Should I mention the script was optioned?

Producers and production companies aren’t necessarily going to be excited that someone else had the project before them. Yes, it validates their taste a bit, but they may worry that the script has already been burned out around town. If everyone has read it and passed, what are they going to do with it, exactly?

Writing while at a studio

Chris works as an assistant at a studio? Do they own anything he writes?

How ScriptShadow hurts screenwriters

ScriptShadow reviews scripts to upcoming movies. And that hurts screenwriters more than anyone.

Can I use a book without permission?

No! Stop and re-assess. There are at least three options, but simply stealing the plot and characters isn’t one of them.

Is it fair use to perform one scene?

A reader asks if a planned DVD crosses into dangerous copyright territory.

Quoting books in a script

Screenplays don’t cite references because they don’t quote things.

Referring to famous people

Yes, you can have characters talk about people like Michael Bay without getting permission.

Authors’ Guild vs. Kindle

Cory Doctorow makes many of the points I would about the Authors’ Guild’s grumpiness over the Kindle’s text-to-speech function.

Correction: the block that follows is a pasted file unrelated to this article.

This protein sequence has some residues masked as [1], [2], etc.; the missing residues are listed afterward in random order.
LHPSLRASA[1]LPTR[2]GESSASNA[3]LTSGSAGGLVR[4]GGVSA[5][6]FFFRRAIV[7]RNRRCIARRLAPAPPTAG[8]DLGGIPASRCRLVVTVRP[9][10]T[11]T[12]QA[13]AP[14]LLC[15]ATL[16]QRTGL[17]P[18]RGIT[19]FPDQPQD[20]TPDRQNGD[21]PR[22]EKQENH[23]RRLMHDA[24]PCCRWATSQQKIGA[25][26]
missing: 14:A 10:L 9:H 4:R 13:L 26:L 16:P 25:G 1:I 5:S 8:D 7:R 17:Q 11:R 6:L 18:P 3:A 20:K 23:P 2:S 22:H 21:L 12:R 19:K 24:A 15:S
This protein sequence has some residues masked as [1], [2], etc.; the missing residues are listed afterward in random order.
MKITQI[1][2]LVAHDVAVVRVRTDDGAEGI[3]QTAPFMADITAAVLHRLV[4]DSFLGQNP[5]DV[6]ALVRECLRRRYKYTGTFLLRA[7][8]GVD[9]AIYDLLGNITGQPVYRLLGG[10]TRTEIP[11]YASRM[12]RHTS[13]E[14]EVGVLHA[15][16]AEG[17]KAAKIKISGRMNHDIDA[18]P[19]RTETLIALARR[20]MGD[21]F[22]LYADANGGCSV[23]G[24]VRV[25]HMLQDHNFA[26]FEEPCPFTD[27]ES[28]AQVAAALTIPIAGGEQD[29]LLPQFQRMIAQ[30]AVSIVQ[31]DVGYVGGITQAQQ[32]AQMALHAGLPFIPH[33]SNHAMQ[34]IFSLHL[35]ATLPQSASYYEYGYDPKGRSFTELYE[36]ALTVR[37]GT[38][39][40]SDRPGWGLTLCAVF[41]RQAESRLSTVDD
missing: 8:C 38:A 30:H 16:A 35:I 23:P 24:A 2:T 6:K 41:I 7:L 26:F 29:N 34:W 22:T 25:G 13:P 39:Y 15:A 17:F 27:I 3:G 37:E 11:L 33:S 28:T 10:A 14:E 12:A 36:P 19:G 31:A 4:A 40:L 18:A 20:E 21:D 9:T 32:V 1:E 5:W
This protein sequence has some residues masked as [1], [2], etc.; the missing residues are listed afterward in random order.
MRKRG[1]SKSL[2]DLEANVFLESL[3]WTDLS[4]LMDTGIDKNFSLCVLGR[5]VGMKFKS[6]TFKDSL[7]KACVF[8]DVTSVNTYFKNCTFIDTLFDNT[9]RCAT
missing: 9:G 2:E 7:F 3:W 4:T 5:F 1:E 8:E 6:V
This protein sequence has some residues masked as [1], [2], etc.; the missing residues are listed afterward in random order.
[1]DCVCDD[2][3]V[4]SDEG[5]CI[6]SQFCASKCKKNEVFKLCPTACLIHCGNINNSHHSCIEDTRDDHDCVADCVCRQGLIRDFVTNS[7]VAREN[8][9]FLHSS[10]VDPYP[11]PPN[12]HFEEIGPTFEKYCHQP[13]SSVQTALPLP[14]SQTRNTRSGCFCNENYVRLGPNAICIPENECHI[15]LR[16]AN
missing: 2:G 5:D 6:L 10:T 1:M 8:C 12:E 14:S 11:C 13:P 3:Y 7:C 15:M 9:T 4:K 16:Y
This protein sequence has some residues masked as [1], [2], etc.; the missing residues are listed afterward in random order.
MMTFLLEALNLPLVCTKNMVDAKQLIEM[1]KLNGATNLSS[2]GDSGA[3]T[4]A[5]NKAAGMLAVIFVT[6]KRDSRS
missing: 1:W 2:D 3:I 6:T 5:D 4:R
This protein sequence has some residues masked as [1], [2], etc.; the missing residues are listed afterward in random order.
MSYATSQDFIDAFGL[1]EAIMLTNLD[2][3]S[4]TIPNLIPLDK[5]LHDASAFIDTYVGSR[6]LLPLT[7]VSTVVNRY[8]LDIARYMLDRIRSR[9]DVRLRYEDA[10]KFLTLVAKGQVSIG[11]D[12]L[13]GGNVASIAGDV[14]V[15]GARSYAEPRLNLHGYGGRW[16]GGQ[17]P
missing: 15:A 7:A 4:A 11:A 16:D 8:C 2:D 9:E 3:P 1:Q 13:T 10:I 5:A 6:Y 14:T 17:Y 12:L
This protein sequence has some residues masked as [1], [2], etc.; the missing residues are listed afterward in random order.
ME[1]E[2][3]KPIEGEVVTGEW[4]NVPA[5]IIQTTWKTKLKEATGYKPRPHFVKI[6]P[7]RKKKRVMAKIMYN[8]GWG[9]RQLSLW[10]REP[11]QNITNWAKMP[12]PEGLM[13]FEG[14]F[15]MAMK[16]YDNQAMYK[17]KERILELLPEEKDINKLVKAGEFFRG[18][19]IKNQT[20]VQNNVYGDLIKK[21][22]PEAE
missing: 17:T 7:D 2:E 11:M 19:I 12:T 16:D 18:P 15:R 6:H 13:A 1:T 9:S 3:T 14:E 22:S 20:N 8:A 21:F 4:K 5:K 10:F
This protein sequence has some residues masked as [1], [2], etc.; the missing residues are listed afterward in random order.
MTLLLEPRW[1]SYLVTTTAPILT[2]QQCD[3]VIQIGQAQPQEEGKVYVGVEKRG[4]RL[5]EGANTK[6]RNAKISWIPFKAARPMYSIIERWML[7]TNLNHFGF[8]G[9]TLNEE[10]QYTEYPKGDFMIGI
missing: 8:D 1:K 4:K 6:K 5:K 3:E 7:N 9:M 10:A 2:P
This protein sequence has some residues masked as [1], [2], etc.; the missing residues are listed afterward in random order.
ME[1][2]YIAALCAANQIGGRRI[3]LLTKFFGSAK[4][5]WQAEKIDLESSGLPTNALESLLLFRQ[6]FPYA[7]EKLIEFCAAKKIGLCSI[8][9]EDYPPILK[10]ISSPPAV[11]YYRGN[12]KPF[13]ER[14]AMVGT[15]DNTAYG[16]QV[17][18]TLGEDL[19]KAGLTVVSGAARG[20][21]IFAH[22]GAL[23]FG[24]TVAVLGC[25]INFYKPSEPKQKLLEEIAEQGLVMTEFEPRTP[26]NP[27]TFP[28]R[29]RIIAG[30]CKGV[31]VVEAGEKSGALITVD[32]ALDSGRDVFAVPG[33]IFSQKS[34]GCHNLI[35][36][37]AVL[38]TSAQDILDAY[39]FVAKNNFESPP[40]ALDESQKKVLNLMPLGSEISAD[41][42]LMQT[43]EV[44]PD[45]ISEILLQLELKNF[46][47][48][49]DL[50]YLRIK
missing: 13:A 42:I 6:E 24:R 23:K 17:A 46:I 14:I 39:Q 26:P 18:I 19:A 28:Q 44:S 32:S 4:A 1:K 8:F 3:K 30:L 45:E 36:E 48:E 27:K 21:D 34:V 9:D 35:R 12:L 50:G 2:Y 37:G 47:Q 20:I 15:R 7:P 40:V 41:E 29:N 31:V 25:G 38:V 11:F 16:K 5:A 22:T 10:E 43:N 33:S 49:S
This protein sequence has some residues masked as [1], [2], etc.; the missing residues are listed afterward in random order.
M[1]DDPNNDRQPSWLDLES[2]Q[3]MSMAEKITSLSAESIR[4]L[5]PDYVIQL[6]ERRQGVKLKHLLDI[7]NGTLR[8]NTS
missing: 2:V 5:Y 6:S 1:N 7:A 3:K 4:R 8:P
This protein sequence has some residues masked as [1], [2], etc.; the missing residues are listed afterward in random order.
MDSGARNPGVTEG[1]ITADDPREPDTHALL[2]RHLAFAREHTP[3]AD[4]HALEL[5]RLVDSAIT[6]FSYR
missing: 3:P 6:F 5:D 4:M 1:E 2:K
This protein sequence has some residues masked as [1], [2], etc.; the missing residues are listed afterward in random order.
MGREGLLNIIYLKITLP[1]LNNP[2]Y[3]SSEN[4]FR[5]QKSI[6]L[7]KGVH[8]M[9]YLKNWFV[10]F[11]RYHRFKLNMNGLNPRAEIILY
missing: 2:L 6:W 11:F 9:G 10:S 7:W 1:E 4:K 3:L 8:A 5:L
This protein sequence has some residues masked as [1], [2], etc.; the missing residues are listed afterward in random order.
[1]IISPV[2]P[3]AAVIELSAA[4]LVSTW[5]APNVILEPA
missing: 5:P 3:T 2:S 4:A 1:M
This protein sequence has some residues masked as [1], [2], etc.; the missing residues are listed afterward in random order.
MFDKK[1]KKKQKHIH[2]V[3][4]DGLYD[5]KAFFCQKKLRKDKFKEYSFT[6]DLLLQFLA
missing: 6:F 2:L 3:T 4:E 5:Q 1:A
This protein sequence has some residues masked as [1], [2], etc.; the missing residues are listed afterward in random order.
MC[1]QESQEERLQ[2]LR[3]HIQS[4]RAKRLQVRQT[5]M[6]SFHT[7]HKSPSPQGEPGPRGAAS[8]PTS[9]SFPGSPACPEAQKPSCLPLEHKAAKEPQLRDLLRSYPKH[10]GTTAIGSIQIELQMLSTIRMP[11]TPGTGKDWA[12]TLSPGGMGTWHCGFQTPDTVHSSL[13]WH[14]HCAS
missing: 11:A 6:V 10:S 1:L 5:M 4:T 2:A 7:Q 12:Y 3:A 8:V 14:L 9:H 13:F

When writing teams break up

Don’t just think about who “owns” what. There are more practical considerations.

Shouldn’t I get credit for the outline?

Explorations of ownership in a corporate environment.

Question sprint

Killing backstories, writing out lyrics and why you will always want to be writing something else (amongst other topics), explored.

Selling novel rights

Steps a publisher can take to offer up properties to moviemakers.

Permitted filmmaking

If it’s you and a buddy with a tiny camera, should you really have to register with a governmental agency? I say no.

Her least favorite mistake

An episode of Grey’s Anatomy might have the same title as your spec. That’s not even close to being plagiarism.

Finding out if a book has been optioned

Easy steps to tracking down rights.

Help! I’m getting screwed on my own series

If this sounds like you, stop reading and start dialing. You need a better attorney, stat.

Using overheard dialogue

Let’s say you’re at work and you overhear some great dialogue. Should you worry about co-workers suing when they hear it in your movie?

Using your friend’s name in a script

Do you need signed legal permission to use a friend’s name in a script?

Because really, he should drive a Chrysler LeBaron

Clearing (and not worrying about) brands, artwork and monikers for your movie.

Copyright: The Comic Book

Link to a great legal resource for filmmakers concerned with portraying reality.

Writing about real events

How to deal when your situations and characters are based on real incidents and people.

Using the story of a friend’s life

Legal and moral issues arise when taking someone else’s story, even just pieces of it.

Getting permission

Link to a great book to ease your fears of getting permissions to copyrighted material.

Optioning a screenplay

Options; defined and explained.

Using a song in a short without permission

Using unlicensed material can be okay at the festival level. The trouble comes when you make money off of it.